Beau Brummell

1954

Biography / Drama / History

101
IMDb Rating 6.3 10 1,206

Synopsis


Downloaded times
May 29, 2020

Cast

Elizabeth Taylor as Leslie Benedict
Peter Ustinov as Grandfather / Phoenix
Robert Morley as Sir Francis Ravenscourt
Rosemary Harris as Mrs. Fitzherbert
720p.BLU 1080p.BLU
1 GB
1280*720
English 2.0
NR
23.976 fps
113 min
P/S N/A / N/A
1.86 GB
1920×1080
English 2.0
NR
23.976 fps
113 min
P/S N/A / N/A

Movie Reviews

Reviewed by thinker1691 8 / 10 / 10

" Revolution is all around us, France, America, it's in the air "

Of all the influences of men's fashion created during the 1800s, none ever compared with the flashes of inspirations set by George Bryan Brummell. This film entitled " Beau Brummell " is a superficial look at the man and his statements of life and fashion. Born in London, educated at Eton and for a time, a close friend of King George IV, Brummell rubbed shoulders with the rich and powerful, despite the fact, he was unfortunately, neither. Stewart Granger portrays Beau Brummell with a nonchalant but superior attitude and with the smug style of the up-and-coming, man-a-bout-town. Although, not in his actual life, Elizabeth Taylor plays Lady Patricia Belham, a woman of culture, breeding and social stature, who remains as elusive as Brummell's financial aspirations. Peter Ustinov plays the Prince of Wales and future King of England with convincing style and ease. Robert Morley, James Donald and James Hayter as Mortimer add to the fine cast as does Noel Willman who plays Lord Byron. As a result, this film may not exercise the accurate truth of the great Dandy of England, but does set the regal stage with which the real Beau Brummell was accustomed to. An excellent adaptation and recommended to all who wish to study the man, the times and the incredible influences he had in his day. ****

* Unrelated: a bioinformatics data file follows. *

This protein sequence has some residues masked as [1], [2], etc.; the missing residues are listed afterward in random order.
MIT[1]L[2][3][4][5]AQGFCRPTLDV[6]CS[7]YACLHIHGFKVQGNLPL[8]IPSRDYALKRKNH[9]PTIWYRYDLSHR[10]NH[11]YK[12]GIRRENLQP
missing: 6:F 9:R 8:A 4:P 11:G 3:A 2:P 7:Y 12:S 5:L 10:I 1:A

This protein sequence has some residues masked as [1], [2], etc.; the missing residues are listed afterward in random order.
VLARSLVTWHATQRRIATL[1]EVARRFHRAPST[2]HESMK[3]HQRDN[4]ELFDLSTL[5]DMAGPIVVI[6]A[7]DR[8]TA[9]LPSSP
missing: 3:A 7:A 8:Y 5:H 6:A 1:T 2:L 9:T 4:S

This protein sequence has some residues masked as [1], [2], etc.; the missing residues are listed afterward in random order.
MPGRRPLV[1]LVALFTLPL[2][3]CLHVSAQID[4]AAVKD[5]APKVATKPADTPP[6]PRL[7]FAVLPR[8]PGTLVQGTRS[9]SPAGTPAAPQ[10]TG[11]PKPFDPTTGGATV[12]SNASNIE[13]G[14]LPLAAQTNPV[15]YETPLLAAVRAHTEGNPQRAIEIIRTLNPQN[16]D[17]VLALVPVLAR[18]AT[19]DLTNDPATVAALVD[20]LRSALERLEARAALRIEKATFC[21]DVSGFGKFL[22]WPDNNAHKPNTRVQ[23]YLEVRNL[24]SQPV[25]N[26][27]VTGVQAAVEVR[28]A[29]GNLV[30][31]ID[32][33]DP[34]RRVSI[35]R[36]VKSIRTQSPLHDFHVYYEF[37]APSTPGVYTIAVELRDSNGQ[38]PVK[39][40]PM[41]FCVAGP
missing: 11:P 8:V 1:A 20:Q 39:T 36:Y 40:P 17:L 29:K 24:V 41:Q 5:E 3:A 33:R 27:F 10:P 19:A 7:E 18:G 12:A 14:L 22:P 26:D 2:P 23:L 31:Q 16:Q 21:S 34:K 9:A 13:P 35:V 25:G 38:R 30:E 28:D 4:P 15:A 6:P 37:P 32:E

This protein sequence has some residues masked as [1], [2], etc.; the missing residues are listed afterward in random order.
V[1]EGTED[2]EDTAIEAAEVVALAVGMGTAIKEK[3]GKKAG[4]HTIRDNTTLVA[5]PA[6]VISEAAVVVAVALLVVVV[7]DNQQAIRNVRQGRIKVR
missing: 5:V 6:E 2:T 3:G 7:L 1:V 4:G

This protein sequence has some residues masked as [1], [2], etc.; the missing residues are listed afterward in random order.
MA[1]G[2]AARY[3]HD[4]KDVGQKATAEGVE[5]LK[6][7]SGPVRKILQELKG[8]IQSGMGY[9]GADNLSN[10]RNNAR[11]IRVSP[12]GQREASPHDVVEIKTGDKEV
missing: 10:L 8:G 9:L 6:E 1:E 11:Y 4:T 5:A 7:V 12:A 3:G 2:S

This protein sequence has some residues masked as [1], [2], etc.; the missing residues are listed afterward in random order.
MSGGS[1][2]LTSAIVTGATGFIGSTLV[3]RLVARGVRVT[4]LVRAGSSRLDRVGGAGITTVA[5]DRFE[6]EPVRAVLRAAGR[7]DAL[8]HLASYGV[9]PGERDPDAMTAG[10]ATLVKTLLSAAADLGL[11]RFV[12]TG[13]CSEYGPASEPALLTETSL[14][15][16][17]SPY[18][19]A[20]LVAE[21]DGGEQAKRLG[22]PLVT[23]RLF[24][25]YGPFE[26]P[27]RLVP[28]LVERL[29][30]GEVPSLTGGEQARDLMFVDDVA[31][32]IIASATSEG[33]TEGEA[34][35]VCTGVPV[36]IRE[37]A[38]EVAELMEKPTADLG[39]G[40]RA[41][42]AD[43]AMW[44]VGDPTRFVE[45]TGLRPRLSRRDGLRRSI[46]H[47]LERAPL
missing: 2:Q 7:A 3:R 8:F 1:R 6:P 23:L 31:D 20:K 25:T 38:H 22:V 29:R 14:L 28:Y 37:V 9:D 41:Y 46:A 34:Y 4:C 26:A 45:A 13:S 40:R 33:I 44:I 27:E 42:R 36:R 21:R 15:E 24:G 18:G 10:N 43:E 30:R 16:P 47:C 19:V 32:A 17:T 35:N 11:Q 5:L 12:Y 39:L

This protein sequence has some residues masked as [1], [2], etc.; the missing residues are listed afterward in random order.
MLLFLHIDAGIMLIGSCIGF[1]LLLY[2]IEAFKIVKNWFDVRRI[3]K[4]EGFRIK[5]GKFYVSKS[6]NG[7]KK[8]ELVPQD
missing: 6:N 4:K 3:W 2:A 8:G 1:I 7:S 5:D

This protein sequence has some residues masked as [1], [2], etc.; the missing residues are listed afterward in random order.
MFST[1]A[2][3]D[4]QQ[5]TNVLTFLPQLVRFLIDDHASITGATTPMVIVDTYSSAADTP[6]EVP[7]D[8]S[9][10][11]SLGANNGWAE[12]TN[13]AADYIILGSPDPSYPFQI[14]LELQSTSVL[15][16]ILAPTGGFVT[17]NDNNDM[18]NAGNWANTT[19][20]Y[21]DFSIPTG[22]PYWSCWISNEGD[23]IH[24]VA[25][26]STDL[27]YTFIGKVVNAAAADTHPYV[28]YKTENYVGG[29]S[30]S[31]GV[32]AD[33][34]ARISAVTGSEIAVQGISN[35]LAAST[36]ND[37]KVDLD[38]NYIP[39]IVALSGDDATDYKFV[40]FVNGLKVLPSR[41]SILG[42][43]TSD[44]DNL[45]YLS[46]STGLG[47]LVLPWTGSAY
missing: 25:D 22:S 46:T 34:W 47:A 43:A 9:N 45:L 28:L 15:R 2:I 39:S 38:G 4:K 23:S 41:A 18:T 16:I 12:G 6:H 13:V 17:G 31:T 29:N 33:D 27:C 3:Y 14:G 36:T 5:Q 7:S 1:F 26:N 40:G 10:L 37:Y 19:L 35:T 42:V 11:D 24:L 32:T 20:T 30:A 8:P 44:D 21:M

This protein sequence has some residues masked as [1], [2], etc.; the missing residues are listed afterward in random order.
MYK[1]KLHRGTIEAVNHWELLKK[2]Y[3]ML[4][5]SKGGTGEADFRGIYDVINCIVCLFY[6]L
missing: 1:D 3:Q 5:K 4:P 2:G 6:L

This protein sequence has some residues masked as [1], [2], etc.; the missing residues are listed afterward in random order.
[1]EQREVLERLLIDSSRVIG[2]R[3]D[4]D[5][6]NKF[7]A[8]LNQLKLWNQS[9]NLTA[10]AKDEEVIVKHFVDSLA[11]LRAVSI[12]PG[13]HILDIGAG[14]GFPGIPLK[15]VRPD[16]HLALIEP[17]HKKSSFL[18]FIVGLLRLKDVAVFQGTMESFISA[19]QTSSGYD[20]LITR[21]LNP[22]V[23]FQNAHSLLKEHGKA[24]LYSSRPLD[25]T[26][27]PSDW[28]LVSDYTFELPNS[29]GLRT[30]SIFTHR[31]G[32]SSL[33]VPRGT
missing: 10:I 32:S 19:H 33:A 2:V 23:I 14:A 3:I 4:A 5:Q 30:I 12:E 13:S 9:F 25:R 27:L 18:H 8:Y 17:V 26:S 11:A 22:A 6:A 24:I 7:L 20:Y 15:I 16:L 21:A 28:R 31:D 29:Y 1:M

Reviewed by Lejink 8 / 10 / 10

Clothes maketh the man...